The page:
The past, present and future of real estate commissions



The following Q&A comes from the HW+ exclusive Slack channel, where HousingWire Senior Real Estate Reporter Matthew Blake answered questions about his three-part HW+ series on the past, present, and future of real estate commissions. After talking to some of the biggest stakeholders in the industry about real estate commissions, he shares his findings and takeaways in this ask-me-anything conversation.

During the discussion, he talks about what real estate agents should be most concerned about when it comes to legal challenges to real estate commissions, what role alternative models like Redfin and Clever are playing, and so much more. The following Q&A has been lightly edited for length and clarity.

HousingWire: To start, from your perspective, can you outline or summarize why this series was so notable or interesting to you?

Mathew Blake: I think it was notable because it touches on a very sensitive topic, but an elemental one for most people, which is “how much are you paid” and “how do you make that money.” What I really like about HousingWire is that we look at all real estate professionals, not just executives, and so this was an effort to explore and explain this vast and varied labor market.

HW+ Member: What was the most profound or interesting information you discovered while working on this series?

Mathew Blake: The most interesting information, to me, was learning that the way real estate agents have been paid has been around for 100 years, and their accruing 5% to 6% of a home sale has been around for about 80 years. I didn’t know about this history. As a journalist, my profession and the way our sector has worked has changed constantly in just the last 20 years alone, and I think that’s the case with many professions. So learning about the stability in agent real estate commissions was the biggest takeaway for me.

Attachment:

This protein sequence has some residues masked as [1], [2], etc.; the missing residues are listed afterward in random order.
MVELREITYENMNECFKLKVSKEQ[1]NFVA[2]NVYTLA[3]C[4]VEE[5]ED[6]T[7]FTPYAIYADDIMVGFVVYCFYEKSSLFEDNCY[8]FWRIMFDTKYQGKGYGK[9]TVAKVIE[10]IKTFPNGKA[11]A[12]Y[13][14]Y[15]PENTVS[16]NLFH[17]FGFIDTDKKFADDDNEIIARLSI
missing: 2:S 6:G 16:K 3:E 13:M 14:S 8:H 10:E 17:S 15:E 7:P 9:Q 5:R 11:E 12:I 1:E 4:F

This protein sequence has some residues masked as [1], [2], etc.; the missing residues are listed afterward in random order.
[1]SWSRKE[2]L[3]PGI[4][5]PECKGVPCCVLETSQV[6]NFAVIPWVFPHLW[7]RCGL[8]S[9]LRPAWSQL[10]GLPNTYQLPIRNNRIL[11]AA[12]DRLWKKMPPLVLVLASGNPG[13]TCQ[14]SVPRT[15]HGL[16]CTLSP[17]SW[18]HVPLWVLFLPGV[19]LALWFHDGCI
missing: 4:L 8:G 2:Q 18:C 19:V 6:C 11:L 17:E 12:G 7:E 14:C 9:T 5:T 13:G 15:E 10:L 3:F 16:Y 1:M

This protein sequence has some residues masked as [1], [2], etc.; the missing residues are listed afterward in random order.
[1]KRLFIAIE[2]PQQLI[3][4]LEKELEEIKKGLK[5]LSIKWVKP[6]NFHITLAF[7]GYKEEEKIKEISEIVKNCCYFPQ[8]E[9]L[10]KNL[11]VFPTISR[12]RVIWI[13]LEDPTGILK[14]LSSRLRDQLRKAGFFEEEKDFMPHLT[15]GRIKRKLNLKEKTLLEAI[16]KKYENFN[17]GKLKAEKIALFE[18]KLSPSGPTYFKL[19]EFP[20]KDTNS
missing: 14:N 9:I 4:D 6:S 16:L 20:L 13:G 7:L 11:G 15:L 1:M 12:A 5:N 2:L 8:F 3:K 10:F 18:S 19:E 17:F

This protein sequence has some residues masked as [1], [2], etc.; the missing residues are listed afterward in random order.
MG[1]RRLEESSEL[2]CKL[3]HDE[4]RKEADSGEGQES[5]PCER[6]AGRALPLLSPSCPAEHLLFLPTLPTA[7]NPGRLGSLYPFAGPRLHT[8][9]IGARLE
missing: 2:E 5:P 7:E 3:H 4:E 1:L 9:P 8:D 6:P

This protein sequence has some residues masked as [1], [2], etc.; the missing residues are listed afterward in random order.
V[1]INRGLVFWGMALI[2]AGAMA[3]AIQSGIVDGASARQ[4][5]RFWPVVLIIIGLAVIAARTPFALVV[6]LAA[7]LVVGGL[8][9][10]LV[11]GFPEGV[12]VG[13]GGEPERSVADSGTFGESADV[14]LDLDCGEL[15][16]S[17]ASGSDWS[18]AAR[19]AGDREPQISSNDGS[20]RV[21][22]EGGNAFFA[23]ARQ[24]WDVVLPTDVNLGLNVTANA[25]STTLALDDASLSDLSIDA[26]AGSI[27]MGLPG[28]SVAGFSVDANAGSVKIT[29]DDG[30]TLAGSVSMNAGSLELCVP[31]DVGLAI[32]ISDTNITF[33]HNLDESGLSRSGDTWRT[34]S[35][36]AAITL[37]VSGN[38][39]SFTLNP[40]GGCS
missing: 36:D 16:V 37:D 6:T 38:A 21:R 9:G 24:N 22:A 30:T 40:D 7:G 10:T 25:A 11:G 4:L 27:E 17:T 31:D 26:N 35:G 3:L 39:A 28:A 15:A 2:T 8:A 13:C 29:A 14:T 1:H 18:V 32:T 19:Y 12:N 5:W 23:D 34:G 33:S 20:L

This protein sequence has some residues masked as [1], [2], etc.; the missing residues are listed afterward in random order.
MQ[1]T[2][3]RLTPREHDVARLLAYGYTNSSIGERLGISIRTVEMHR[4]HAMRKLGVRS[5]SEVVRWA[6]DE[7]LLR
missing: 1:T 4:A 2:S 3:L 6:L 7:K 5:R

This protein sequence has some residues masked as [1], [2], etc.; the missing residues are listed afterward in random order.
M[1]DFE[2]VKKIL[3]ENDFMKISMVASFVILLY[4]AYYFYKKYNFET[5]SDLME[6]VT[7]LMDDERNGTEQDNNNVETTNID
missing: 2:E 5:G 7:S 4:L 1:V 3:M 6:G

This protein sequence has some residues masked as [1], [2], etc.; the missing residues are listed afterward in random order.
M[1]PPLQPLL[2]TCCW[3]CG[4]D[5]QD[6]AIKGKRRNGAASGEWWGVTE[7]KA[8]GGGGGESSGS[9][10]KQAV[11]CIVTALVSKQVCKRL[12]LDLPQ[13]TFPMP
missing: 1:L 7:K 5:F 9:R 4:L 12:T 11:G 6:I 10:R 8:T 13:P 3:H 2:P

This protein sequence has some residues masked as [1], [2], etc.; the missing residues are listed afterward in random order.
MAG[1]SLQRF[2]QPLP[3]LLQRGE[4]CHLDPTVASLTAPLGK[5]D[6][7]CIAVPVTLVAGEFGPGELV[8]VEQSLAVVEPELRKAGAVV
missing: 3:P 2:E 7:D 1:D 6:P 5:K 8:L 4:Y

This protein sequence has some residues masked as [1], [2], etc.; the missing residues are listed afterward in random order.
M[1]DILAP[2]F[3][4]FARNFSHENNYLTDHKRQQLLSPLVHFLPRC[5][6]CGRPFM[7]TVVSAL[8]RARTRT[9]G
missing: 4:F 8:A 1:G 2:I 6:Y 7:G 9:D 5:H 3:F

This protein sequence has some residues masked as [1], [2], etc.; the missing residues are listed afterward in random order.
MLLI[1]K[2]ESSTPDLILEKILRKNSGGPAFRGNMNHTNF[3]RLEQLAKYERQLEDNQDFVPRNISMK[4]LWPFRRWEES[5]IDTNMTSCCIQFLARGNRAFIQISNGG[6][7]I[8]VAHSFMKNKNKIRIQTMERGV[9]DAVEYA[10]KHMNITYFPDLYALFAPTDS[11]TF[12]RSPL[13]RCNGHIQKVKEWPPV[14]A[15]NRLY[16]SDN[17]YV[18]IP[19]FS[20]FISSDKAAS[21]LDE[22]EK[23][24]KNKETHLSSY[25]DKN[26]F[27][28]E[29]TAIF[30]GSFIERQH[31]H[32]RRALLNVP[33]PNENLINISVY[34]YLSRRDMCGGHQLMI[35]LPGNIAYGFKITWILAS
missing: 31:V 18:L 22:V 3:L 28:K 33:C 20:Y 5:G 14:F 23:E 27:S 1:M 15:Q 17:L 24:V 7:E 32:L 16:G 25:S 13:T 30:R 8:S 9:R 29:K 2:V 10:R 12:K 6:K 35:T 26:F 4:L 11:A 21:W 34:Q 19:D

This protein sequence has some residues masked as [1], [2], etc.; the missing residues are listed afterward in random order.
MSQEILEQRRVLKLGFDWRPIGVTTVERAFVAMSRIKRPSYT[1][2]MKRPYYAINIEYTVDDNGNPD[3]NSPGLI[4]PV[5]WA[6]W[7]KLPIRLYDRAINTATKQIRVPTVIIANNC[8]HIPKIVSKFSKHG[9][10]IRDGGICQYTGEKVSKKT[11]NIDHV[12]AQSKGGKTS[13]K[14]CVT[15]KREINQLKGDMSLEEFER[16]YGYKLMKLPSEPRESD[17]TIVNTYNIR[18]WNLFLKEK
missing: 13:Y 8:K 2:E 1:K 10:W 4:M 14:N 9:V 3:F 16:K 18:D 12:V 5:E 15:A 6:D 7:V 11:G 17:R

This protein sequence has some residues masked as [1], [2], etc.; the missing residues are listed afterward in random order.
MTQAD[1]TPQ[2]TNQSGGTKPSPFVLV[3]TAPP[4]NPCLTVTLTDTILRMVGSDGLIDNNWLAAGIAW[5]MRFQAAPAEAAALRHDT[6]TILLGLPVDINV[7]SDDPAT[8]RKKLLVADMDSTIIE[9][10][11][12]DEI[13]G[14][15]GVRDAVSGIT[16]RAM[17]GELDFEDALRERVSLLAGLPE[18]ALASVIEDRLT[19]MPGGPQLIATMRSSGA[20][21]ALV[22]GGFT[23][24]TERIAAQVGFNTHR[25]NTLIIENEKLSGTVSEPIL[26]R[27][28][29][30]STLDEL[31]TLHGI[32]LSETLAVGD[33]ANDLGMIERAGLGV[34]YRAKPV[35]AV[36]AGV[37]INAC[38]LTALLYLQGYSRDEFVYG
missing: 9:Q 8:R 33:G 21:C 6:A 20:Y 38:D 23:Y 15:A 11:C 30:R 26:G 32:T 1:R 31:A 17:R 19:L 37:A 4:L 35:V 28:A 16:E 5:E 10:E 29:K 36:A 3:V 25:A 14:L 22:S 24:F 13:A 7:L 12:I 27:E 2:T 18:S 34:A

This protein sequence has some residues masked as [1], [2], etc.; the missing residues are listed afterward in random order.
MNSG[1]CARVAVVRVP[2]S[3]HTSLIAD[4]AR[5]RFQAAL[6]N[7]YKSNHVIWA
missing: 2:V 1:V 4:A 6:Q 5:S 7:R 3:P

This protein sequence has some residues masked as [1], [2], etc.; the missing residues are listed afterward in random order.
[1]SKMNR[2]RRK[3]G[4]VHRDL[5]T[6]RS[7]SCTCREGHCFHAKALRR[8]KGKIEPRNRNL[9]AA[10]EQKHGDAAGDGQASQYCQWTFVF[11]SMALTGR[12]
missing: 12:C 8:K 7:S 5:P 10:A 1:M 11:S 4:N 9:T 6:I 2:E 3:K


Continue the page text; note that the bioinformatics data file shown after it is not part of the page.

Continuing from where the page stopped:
HW+ Member: Hasn’t the marketplace allowed for lower commission rates to be established into the economic ecosystem? Some people just choose to go with certain agents and pay more for that service. 

Mathew Blake: I think that’s really unclear to me at this point. You might be right, but many academics who’ve looked into real estate agents and agents themselves that I’ve talked to say that the consumer really doesn’t understand there are commission alternatives available. I think it’s on a consumer-by-consumer basis, for sure. But the vast majority of consumers (unfortunately) don’t read HousingWire and don’t know they can pro-actively negotiate rates or that a Clever, or Redfin, or REX exists.

HW+ Member:  No longer do consumers wait for their agent to “find” houses for them. Potential homebuyers use Zillow and to do their own hunt. But the real estate agent gets paid for the advice, guidance, and process that leads to a closed deal. Do you think this evolution is part of the counterbalance that helps brokerages/agents protect their model from the low fee folks?

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